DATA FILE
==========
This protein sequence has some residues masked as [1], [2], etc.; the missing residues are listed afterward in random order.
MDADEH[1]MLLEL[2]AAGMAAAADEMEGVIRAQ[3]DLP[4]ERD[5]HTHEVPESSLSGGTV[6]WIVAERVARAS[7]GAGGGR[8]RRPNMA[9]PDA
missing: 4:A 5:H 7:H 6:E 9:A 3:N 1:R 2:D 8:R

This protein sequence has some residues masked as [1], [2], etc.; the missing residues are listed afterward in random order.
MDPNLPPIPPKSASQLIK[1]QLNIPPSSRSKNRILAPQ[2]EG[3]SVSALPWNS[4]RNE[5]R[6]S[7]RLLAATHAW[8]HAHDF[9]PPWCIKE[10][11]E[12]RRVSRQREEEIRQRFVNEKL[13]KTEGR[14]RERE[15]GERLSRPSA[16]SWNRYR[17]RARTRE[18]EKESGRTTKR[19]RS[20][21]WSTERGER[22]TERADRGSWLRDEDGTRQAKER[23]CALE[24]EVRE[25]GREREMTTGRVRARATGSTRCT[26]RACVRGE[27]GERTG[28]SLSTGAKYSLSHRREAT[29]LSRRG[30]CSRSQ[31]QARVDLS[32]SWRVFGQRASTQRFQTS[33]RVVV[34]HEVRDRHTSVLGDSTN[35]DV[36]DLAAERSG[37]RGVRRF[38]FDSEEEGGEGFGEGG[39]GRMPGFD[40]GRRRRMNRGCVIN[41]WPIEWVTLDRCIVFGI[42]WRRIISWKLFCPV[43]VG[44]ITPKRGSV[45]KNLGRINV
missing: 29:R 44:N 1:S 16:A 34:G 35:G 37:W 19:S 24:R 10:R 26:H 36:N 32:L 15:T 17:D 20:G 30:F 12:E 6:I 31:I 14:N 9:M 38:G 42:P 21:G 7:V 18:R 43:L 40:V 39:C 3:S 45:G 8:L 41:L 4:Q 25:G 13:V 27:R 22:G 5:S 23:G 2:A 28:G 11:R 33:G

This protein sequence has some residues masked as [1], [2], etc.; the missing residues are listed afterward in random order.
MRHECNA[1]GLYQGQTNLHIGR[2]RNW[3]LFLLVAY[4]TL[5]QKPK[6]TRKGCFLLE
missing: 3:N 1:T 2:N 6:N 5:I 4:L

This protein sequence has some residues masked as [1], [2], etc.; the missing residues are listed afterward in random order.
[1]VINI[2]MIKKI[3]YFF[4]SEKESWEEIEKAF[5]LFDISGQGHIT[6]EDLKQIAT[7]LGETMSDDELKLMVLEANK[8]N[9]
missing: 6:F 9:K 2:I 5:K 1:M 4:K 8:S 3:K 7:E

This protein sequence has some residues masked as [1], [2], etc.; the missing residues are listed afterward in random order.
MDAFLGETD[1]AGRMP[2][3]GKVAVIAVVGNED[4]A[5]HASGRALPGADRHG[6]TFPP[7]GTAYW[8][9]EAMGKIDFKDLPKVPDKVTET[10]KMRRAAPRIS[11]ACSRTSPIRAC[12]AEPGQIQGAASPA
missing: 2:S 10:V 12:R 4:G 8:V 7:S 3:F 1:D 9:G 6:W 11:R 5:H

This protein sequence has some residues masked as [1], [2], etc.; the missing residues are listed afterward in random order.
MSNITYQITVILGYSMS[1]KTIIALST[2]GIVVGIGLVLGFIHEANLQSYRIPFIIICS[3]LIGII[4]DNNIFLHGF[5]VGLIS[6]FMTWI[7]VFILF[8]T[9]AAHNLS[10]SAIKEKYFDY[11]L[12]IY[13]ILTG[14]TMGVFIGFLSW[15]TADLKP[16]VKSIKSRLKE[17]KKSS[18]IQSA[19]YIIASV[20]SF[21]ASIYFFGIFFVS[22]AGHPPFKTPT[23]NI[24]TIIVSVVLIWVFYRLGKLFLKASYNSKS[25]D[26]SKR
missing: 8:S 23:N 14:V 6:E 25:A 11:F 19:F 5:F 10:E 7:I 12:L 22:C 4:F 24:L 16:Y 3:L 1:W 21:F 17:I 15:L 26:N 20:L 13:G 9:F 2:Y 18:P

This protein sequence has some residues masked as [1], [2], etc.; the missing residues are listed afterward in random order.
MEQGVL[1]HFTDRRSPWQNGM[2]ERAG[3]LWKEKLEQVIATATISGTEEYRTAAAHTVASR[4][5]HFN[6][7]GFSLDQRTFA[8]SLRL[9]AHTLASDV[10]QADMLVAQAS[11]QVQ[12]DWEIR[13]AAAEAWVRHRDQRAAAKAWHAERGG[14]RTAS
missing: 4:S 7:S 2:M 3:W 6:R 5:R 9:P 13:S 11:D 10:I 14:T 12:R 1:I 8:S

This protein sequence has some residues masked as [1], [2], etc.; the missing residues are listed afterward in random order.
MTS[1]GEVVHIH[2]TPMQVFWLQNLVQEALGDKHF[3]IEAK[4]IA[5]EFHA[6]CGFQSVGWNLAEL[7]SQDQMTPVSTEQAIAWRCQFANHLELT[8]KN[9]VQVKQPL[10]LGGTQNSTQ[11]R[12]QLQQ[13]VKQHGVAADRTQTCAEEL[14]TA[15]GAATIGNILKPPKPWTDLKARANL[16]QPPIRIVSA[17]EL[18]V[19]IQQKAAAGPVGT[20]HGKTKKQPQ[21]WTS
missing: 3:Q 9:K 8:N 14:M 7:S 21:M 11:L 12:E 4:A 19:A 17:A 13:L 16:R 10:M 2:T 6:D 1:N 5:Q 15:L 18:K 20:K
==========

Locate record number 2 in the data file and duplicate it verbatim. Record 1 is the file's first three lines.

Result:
This protein sequence has some residues masked as [1], [2], etc.; the missing residues are listed afterward in random order.
MDPNLPPIPPKSASQLIK[1]QLNIPPSSRSKNRILAPQ[2]EG[3]SVSALPWNS[4]RNE[5]R[6]S[7]RLLAATHAW[8]HAHDF[9]PPWCIKE[10][11]E[12]RRVSRQREEEIRQRFVNEKL[13]KTEGR[14]RERE[15]GERLSRPSA[16]SWNRYR[17]RARTRE[18]EKESGRTTKR[19]RS[20][21]WSTERGER[22]TERADRGSWLRDEDGTRQAKER[23]CALE[24]EVRE[25]GREREMTTGRVRARATGSTRCT[26]RACVRGE[27]GERTG[28]SLSTGAKYSLSHRREAT[29]LSRRG[30]CSRSQ[31]QARVDLS[32]SWRVFGQRASTQRFQTS[33]RVVV[34]HEVRDRHTSVLGDSTN[35]DV[36]DLAAERSG[37]RGVRRF[38]FDSEEEGGEGFGEGG[39]GRMPGFD[40]GRRRRMNRGCVIN[41]WPIEWVTLDRCIVFGI[42]WRRIISWKLFCPV[43]VG[44]ITPKRGSV[45]KNLGRINV
missing: 29:R 44:N 1:S 16:A 34:G 35:G 37:W 19:S 24:R 10:R 26:H 36:N 32:L 15:T 17:D 20:G 30:F 12:E 6:I 31:I 14:N 9:M 38:G 42:P 21:G 7:V 18:R 43:L 40:V 39:C 3:S 45:G 8:L 41:L 4:Q 25:G 13:V 27:R 22:G 5:S 23:G 2:A 28:G 11:R 33:G